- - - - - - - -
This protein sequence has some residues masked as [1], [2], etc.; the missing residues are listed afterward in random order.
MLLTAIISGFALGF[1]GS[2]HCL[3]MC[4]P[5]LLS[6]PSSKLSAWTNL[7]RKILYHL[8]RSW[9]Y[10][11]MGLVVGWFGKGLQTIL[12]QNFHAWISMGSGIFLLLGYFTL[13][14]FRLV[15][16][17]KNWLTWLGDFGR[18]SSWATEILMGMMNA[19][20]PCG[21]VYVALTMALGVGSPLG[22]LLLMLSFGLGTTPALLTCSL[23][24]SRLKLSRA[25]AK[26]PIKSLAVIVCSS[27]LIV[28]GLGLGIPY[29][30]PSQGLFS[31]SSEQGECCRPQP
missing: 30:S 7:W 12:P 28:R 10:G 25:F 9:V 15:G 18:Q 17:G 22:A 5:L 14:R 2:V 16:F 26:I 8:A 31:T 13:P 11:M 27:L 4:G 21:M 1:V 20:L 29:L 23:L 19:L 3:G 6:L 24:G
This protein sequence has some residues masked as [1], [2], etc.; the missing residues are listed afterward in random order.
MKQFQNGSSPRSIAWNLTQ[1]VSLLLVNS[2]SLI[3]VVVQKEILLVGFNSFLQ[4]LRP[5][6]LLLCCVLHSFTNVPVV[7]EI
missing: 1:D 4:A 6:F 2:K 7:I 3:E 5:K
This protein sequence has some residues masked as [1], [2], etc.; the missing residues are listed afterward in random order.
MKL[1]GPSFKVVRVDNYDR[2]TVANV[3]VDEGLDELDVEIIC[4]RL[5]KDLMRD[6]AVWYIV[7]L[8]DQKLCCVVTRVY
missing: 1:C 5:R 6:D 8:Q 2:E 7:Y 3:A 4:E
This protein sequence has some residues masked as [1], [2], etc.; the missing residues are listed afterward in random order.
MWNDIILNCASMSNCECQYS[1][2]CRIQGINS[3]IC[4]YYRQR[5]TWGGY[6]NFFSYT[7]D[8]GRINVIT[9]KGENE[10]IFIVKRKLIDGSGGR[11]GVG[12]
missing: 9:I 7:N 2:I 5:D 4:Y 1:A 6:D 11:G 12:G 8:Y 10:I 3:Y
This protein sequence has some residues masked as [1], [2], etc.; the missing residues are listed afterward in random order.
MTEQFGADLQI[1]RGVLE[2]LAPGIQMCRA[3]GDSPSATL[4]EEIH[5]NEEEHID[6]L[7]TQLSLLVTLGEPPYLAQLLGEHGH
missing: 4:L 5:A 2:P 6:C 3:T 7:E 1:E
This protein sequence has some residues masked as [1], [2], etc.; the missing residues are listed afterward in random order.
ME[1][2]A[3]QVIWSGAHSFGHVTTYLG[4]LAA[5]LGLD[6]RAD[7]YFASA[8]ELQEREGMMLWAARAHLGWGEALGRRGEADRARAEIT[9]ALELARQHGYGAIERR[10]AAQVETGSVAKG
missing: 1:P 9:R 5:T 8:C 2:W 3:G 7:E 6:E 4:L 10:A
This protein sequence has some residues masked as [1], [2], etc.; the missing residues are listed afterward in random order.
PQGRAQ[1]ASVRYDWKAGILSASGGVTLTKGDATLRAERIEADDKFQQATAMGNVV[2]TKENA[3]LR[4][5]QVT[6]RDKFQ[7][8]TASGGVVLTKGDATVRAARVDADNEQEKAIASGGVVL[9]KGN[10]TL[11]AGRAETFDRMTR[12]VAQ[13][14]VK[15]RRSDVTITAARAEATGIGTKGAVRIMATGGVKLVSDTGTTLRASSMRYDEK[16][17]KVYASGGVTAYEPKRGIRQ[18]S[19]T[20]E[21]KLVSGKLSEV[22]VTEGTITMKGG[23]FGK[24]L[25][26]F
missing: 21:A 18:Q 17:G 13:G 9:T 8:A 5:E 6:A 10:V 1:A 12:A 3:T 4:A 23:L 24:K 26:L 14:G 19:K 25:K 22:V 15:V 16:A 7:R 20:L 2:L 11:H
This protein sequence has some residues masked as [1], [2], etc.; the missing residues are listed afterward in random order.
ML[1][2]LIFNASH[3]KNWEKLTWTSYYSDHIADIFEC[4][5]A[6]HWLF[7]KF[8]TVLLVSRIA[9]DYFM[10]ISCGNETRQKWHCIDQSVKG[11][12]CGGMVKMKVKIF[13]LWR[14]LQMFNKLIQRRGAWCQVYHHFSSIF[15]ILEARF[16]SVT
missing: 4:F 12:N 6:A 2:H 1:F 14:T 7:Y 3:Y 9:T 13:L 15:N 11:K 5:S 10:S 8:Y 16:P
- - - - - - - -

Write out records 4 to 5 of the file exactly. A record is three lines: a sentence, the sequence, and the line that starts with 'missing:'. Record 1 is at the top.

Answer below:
This protein sequence has some residues masked as [1], [2], etc.; the missing residues are listed afterward in random order.
MWNDIILNCASMSNCECQYS[1][2]CRIQGINS[3]IC[4]YYRQR[5]TWGGY[6]NFFSYT[7]D[8]GRINVIT[9]KGENE[10]IFIVKRKLIDGSGGR[11]GVG[12]
missing: 9:I 7:N 2:I 5:D 4:Y 1:A 6:D 11:G 12:G 8:Y 10:I 3:Y
This protein sequence has some residues masked as [1], [2], etc.; the missing residues are listed afterward in random order.
MTEQFGADLQI[1]RGVLE[2]LAPGIQMCRA[3]GDSPSATL[4]EEIH[5]NEEEHID[6]L[7]TQLSLLVTLGEPPYLAQLLGEHGH
missing: 4:L 5:A 2:P 6:C 3:T 7:E 1:E